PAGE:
Economical with the Truth about Prisons

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The problems facing the world’s ten million prisoners seldom receive much serious or sustained attention in the media so it is all the more disappointing that the usually sensible Economist should have published a somewhat superficial article on the subject last week. Its overall thesis – that prisoners enjoy greater rights in poor countries than rich – is highly questionable, ignoring the stark reality that in most of the world, prisons are little short of a humanitarian disaster. Several of the examples give highly misleading impressions of contemporary penal contexts and cultures.

To characterise China for example as offering a blossoming of opportunities for prisoners to work, retrain and help local people is a travesty of the tradition of forced labour that still dominates penal philosophy there. Claiming that prisoners in the Philippines are among the few in the world allowed to surf the web, flies in the face of last year’s US State Department report that opportunities for prisoner recreation, learning, and self-improvement remained scarce in the country’s prisons – not surprising given the lack of basic infrastructure, inadequate nutrition and poor medical care available there. While Tanzania may be on the verge of taking the welcome step of introducing conjugal visits, the system as a whole there remains harsh and life-threatening with allegations of inhumane treatment by staff.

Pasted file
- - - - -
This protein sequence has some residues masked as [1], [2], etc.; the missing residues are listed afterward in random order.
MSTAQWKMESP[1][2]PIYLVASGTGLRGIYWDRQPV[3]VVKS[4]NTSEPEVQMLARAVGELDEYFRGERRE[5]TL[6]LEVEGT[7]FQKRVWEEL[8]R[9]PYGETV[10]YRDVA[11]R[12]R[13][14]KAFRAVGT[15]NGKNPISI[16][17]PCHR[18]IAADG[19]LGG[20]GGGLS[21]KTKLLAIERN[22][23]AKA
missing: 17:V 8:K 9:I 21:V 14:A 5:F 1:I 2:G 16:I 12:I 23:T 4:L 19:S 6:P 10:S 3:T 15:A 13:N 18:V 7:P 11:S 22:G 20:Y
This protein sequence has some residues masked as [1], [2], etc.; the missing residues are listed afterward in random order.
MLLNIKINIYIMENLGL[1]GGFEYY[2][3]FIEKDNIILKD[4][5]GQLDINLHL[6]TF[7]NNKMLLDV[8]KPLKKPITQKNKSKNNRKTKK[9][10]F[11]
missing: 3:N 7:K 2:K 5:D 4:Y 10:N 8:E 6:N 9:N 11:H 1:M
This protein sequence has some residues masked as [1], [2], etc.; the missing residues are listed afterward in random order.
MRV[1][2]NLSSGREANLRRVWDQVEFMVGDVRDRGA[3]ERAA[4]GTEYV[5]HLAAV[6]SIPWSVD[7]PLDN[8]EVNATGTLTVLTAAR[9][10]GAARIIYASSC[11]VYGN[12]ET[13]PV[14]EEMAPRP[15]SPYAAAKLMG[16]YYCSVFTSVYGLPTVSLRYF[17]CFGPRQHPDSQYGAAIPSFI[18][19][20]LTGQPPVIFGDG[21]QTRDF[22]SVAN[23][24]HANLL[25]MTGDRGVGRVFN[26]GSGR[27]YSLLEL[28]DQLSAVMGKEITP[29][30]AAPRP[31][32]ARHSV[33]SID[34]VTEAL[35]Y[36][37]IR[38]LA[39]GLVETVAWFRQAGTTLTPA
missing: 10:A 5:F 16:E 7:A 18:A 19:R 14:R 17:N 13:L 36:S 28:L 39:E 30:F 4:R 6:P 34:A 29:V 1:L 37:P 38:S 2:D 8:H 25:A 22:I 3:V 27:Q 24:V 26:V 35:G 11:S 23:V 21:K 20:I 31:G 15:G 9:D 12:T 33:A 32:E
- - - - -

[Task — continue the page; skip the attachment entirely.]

There are many important questions facing prisons around the world. How can they cope with what UK judge Lord Woolf called the cancer of overcrowding and the fact that in many countries most of those in prison are not sentenced or even convicted? What is to be done about the mass escapes from prisons in fragile and post conflict states and the organised assaults designed to free terrorist prisoners in parts of the Islamic world? How best to deal with prison gangs which govern many parts of prisons in Latin America and former Soviet countries? Combating torture, corruption and epidemics of ill health remain the priority for prison reform the world over.

The Economist piece is right to highlight some key dimensions of prison policy- the importance of health and education measures in prisons; the way levels of inequality and political discourses impact on policy debates; and the effects of austerity on the use and practice of imprisonment. But these and many others deserve a much more rigorous analysis than they have hitherto received.